BRM P351 WSC Group C 1992

Discussion in 'Cars' started by Kingofweasles, Apr 13, 2015.

  1. Kingofweasles

    Kingofweasles

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    Taken from Wikipedia:

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    In 1990, an agreement was reached between entrepreneur John Mangoletsi and the family of British Racing Motors (BRM) founder Alfred Owen, who had retained the naming rights to the company even after it had ceased to exist. The use of the BRM name would help Mangoletsi's project gain sponsorship and funding by appearing as a manufacturer entry against the likes of Toyota, Peugeot, and Mazda in the World Sportscar Championship.

    With the backing of BRM, Mangoletsi turned to former Zakspeed chief engineer Paul Brown to design the car. Brown produced a conventional carbon composite monocoque Group C chassis, which although technically unremarkable yet was well regarded by those who drove it for its excellent handling. The composite chassis of the car was constructed for the team by the engineering firm Courtaulds and finished in a metallic british racing green with BRM's traditional orange nose. The engine was designed by Graham Dale-Jones and built by Terry Hoyle's JHS company using a block derived from the Weslake V12 Grand Prix unit; it was branded as a 'BRM'. Claimed output was 626 hp (467 kW) at 11300 rpm, but it proved to be uncompetitive and unreliable.

    A second chassis was planned to be completed in order to start the 1992 season, but was never built.

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    The BRM P351 debuted at the 1992 500km of Silverstone, the second round of the World Sportscar Championship. The drivers assigned were Wayne Taylor andHarri Toivonen. After problems in qualifying with a battery, the car was forced to take the last qualifying position. Unfortunately, the car suffered more problems on Sunday when during pre-race warm-up, the oil pump failed and the car never took the race start.

    The team moved next to the 24 Hours of Le Mans, where Richard Jones was added to the driver line-up. On both days of qualifying the car suffered transmission difficulties, with Wayne Taylor being the only driver to set a time. This was however good enough for 23rd place in the field of 29. However yet again problems struck early for the P351. Although the car did make the start, it suffered transmission failure after a mere twenty laps, the first car out of the race.

    In an attempt to find sponsorship elsewhere, the team transferred the P351 to the United States to participate in an IMSA Camel GT round at Watkins Glen International. Although the team believed that the chassis met all of the IMSA regulations, it was discovered at the first scrutineering session that the car was in violation of the series' maximum height restriction due to the tall roof mounted air intake. At the suggestion of designer Paul Brown, the intake was promptly removed with a Sawzall, split down the middle and remounted with the two halves of the intake on their sides, forming a new intake with the same cross-section and lowering the car enough to meet the regulations. Unfortunately the car still suffered from its poor reliability record, succumbing to electrical failure after a mere five laps.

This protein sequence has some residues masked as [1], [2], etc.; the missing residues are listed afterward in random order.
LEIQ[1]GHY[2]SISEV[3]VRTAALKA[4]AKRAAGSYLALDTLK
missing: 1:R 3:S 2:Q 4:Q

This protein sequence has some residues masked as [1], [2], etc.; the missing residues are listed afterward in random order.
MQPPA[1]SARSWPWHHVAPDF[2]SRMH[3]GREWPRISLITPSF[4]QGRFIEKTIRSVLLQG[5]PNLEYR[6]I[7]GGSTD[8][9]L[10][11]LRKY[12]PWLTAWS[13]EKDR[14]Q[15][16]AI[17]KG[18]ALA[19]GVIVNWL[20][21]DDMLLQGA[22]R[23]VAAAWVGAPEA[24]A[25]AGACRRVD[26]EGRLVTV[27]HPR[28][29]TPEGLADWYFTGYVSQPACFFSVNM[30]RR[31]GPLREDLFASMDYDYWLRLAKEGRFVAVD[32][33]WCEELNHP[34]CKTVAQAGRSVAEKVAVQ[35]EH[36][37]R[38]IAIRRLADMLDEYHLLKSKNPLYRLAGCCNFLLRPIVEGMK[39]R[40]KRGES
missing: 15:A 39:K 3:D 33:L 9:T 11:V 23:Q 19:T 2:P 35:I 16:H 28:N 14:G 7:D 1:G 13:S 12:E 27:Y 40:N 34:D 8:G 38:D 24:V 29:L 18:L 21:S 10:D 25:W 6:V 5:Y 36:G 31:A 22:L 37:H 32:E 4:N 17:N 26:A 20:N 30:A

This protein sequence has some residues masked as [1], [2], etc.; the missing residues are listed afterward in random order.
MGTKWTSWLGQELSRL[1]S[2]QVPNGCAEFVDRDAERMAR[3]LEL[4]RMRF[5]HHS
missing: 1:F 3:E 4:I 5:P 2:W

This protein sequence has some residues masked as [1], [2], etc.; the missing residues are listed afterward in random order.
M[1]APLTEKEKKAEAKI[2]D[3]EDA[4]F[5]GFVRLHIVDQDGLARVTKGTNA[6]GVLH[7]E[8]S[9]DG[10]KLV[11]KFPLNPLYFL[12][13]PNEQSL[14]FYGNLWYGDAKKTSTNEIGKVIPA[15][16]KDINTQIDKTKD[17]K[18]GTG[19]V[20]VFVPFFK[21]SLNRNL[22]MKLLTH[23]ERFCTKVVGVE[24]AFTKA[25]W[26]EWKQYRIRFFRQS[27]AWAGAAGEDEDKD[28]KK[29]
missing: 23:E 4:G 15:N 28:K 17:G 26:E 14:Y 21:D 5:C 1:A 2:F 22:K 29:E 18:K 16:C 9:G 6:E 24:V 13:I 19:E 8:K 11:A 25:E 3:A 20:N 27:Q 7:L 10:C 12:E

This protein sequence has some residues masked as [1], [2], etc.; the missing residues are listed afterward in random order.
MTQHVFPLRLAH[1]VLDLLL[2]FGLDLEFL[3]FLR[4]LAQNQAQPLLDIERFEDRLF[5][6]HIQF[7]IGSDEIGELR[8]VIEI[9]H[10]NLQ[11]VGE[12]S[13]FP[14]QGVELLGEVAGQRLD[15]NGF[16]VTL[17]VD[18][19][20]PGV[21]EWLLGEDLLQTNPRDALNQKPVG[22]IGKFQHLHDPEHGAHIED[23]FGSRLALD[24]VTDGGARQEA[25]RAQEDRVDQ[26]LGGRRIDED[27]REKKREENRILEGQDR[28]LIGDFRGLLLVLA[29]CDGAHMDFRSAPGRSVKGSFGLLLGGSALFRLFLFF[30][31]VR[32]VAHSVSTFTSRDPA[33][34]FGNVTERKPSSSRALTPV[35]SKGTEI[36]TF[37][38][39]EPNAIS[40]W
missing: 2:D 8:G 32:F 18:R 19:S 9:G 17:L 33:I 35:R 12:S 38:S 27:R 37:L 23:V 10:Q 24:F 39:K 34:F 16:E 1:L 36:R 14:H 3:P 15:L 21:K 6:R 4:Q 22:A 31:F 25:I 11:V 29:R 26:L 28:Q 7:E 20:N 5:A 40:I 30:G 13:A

After these three failed race attempts, money for the project was beginning to run out as sponsorship was not forthcoming. The team returned the P351 to Europe and entered the next World Sportscar Championship round at Donington Park, but never appeared. After this, the team pulled out of the World Sportscar Championship for good, and the team folded.

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    Why suggest this unfulfilled reincarnation that brought back one of Great Britain's most storied manufacturers? Well, despite it's appalling reliability and "Beyond Old-School" engine (That was closer to 500 BHP instead of the quoted figure), interviews with the few that drove it in anger felt that the P351 was quite a sweet-handling car that was only stymied by a lack of funding. Plus, with the cars in Gran Turismo not having to deal with parts failing during races (Yet...), a future GT could just show how competitive this car might have been among it's peers. Not only that, but Group C racers of this era are quite under-represented in videogames outside of mods for PC sims, so it would help fill out the "Class" that cars like the Peugeot 905 & Mazda 787B currently reside in.

    Besides that, ain't purdy? :sly:

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  2. JKgo

    JKgo

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    ....Well, you are quite pursuasive. Got my vote.
     
  3. Famine

    Famine Administrator

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    As with your other BRM thread from today, your title is a bit all over the place. The guidelines would suggest that if this is a car made by BRM called the P351 that competed in WSC's Group C category in 1992, it should be titled "BRM P351 WSC Group C 1992".
     
  4. CostasDrifter

    CostasDrifter Premium

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    Nice car to have in GT series!